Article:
AI may be able to make real-time video in a year — this is huge

Luma Labs dream machine
(Image credit: Luma Labs)

The generative AI arms race is well underway, and Luma Labs remains one of the biggest names around thanks to its Dream Machine video generation model.

We've been relatively impressed with the results so far, but Jiaming Song, Chief Scientist at LumaLabs, has predicted where it could go next — and its going to change filmmaking forever.

Speaking to Anjney Midha in an interview shared to X, Song explains that real-time video generation is closer than ever, and that Luma Labs' Dream Machine will be able to shift perspective while maintaining consistency between shots.

This shifting perspective is something not possible with the current "one-shot" state of AI video generation at present and will allow for more control over how videos turn out, making the tools more useful in traditional filmmaking.

The challenges of AI video generation 

As explained by Midha, AI video generation needs to show that it's "actually doing more than generating cool frames". Pressed for an example, Song notes that traditional models run like an "image animator".

In the first example, Songs shares a prompt that requires Luma Labs to generate a video of a small, animated character. 

While we've seen this technology add additional perspective and animation before, here the video features a cut and transition as the camera shifts to an entirely different viewpoint while maintaining knowledge of the subject and its surroundings.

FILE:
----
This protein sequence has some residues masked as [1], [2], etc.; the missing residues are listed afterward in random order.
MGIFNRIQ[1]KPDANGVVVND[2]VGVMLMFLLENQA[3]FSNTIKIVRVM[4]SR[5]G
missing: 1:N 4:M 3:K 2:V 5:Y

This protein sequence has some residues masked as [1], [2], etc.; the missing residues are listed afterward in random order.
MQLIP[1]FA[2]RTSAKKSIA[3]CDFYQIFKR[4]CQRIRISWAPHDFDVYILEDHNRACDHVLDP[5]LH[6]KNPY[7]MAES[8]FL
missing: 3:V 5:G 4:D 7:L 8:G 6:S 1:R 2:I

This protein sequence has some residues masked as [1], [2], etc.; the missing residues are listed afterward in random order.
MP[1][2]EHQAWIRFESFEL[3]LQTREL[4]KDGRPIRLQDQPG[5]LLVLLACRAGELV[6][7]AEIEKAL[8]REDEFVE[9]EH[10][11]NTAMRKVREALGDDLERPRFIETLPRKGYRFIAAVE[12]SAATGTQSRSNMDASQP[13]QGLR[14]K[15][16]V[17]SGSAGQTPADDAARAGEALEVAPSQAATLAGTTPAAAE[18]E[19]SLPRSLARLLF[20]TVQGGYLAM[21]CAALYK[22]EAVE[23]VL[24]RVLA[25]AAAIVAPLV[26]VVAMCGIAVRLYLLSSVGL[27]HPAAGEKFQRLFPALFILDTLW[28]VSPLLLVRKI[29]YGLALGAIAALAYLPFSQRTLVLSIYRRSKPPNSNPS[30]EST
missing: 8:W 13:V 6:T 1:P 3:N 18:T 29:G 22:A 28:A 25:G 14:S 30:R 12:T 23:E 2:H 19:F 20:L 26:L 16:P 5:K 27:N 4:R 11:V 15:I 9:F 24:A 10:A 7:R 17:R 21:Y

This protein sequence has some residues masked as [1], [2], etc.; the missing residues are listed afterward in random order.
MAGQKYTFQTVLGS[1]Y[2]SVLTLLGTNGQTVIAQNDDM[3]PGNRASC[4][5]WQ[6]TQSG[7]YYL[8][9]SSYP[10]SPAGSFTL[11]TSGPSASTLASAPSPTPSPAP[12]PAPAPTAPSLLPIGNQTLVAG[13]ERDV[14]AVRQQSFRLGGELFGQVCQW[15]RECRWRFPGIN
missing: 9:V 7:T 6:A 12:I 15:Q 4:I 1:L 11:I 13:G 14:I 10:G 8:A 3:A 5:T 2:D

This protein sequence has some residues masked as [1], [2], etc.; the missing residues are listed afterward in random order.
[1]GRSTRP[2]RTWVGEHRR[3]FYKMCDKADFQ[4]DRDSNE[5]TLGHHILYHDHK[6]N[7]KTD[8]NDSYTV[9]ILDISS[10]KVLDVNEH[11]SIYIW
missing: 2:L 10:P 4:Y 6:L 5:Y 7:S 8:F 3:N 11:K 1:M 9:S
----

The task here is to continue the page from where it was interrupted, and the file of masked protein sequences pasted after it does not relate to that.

This was one of the key features of OpenAI Sora that excited people when it was first unveiled to the world in February and comes in part from longer generations.

Another image-to-video prompt sees a young girl staring at a huge eye on the wall (Song says "it might look a little bit disturbing in the first frame). The image given is the eye looking at the girl, but Dream Machine is able to generate a stunned look on her face while keeping her blue dress and short hair consistent from shot to shot.

Song suggests this "cause and effect" shows that Luma Labs video model is adjusting into a new level of understanding, where it is now able to consider human psychology in that situation.

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Lloyd Coombes

A freelance writer from Essex, UK, Lloyd Coombes began writing for Tom's Guide in 2024 having worked on TechRadar, iMore, Live Science and more. A specialist in consumer tech, Lloyd is particularly knowledgeable on Apple products ever since he got his first iPod Mini. Aside from writing about the latest gadgets for Future, he's also a blogger and the Editor in Chief of On the rare occasion he’s not writing, you’ll find him spending time with his son, or working hard at the gym. You can find him on Twitter @lloydcoombes.